Last week saw the welcome publication of some important research from the consultancy Shift Design into the needs of charities and social enterprises for more patient and risk-bearing capital.
I have written before on this topic, highlighting some of the challenges of providing this sort of finance for the sector, but also why this is such an important gap that needs to be filled. Equity investment fuels growth in the private sector but is not possible for asset-locked organisations. For those at an early stage of trading, having to make loan repayments in the short term can be unaffordable.
The opportunity to develop financing tools that recognise the longer-term timescale and variability of some of the sector’s business models, and which link the scale of return to an investor to the degree of success, is huge. And, as the Shift Design report recognises, this is all the more true now as the sector looks to the recovery and seeks to rebuild its trading and asset bases.
The report makes a strong argument that there is more need for this sort of finance than there is demand for it. This is because even though organisations might have business models that require long-term, patient finance, they are not aware that this sort of finance is available, they don’t understand how it works or they don’t know how to access it.
Most research about the financing needs of charities and social enterprises is based on asking organisations what sort of finance they want. Shift Design argues that, for the reasons outlined above, such an approach will underplay the need for patient and risk-bearing capital. Instead, it gathered information about the business models of 321 social-purpose organisations to assess their suitability for it, then asked about their awareness of that sort of finance.
From this sample Shift determined that 18 per cent of social-purpose organisations require patient, risk-bearing capital, compared with about 5 per cent that say they want it. Those 18 per cent might have a need for more capital than those that are suitable for other sorts of finance, such as simple loans. The average demand for finance across those suitable for patient, risk-bearing finance was found to be more than £550,000, 20 per cent higher than those not suitable for it.
If we accept that solving this problem is more urgent than ever, how do we make it happen?
The main conclusion of the report is that further work is needed to build the case for more patient and risk-bearing capital, and to identify the right products and ecosystem of support to sit around them. Developing the right products can be technically difficult, as this report on the topic by the research organisation Flip Finance highlights. However, these are complexities that can be overcome with honest conversations and good legal drafting.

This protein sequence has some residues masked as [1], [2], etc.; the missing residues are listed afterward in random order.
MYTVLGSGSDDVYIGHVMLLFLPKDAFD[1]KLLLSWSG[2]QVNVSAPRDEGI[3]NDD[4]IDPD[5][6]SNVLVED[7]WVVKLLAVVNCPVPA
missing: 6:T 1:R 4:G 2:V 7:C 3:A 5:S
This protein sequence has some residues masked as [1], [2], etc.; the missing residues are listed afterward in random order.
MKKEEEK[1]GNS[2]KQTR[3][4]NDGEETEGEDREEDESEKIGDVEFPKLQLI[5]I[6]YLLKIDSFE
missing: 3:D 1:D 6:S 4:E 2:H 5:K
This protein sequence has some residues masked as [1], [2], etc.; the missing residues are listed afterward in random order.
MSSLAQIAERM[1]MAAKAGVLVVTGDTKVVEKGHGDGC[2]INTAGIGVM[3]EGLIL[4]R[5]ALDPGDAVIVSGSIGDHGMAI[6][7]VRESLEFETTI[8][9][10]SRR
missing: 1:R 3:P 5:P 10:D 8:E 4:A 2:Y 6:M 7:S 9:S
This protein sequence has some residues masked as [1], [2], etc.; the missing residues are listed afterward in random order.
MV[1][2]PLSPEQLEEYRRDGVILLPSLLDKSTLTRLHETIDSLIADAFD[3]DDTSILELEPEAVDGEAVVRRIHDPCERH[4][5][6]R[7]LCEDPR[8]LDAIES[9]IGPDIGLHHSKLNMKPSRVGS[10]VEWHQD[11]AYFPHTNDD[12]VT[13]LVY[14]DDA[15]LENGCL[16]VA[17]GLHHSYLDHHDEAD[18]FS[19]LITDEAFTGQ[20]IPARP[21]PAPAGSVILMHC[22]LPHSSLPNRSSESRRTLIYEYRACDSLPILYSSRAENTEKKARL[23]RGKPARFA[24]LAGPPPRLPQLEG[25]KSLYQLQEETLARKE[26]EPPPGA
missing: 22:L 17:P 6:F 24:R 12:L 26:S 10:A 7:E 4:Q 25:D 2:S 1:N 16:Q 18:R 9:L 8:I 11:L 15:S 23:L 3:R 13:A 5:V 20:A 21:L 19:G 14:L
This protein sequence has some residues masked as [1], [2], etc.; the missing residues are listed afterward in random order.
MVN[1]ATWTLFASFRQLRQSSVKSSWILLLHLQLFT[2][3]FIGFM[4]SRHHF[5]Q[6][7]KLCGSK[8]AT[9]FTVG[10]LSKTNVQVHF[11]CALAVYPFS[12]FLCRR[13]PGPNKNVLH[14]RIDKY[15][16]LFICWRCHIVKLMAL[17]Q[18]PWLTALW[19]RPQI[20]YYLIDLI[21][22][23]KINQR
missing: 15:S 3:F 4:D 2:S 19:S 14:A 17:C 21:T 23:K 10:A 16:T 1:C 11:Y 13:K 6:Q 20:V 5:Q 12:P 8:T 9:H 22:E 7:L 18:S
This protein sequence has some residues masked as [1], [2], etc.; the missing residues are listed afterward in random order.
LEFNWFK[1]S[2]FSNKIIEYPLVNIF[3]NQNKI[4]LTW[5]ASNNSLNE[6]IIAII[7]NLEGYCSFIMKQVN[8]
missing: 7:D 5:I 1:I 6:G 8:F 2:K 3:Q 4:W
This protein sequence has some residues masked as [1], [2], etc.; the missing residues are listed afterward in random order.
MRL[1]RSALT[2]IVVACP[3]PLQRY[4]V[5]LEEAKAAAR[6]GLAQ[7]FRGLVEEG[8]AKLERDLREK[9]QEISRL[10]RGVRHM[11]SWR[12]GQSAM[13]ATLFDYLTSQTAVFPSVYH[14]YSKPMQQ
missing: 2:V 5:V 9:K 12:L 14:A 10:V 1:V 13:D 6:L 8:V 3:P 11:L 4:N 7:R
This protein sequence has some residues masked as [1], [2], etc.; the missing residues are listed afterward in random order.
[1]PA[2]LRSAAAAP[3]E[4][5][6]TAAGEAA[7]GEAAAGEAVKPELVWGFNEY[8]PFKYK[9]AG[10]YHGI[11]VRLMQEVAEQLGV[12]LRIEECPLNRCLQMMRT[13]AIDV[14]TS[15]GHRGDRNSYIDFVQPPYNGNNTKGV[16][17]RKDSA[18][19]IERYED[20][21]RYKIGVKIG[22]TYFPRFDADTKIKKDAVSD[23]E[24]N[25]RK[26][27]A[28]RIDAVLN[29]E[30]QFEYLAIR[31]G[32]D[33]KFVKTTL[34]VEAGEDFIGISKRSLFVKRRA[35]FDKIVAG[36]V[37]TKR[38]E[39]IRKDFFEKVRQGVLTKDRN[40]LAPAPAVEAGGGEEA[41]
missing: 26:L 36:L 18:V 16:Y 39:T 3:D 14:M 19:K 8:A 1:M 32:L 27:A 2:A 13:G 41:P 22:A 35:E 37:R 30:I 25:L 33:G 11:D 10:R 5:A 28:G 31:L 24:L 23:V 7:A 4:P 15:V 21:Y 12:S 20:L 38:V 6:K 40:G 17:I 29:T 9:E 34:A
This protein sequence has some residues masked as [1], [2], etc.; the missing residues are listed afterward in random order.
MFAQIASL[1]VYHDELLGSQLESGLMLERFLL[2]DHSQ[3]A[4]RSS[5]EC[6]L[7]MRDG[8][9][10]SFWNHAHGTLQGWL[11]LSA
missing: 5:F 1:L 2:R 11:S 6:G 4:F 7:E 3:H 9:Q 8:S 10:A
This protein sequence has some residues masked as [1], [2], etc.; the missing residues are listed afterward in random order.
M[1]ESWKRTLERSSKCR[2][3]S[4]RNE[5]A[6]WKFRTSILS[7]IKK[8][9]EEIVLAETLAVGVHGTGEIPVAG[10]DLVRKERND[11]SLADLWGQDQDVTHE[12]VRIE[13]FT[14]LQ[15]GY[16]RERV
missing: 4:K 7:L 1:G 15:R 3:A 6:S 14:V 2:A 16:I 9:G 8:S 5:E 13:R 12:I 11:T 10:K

The biggest challenge here is where the money comes from for such financing tools.
The Shift Design report gives the impression that the challenge for investors in providing this sort of finance is one of patience. In making their money available over a longer term, the investor will need to wait longer to get their return. By backing early-stage high-impact business models they will also need to be prepared to receive less of a financial return than they could from elsewhere.
But it’s not that simple. The longer an investor has to wait for capital to be repaid to support this sort of enterprising activity, the greater the chance that it won’t be. The risk from an investor perspective is not the time horizon itself (plenty of social investors can operate on a long time horizon), but that the returns will not be enough to repay their capital, let alone make any positive return.
One telling finding from the Shift Design research is that, of the organisations suitable for risk finance, those with longer trading histories were less confident in their ability to repay.
In the private sector this risk is managed because one or two investments will go on to see spectacular success, more than paying for the majority that don’t. But in our sector it is morally problematic to extract so much value from a successful social enterprise model even if it is a commercial success.
This suggests that the capital investors make available in this way will require some form of subsidy in a blended model. Access has recently received £30m from dormant bank accounts, part of which will provide this sort of subsidy in financing models to support the sector in the recovery. We hope that in doing this we will be able to further build the evidence base for the need for this sort of finance, and not just the demand.
Seb Elsworth is chief executive of Access, a foundation that helps to widen access to social investment for charities and social eterprises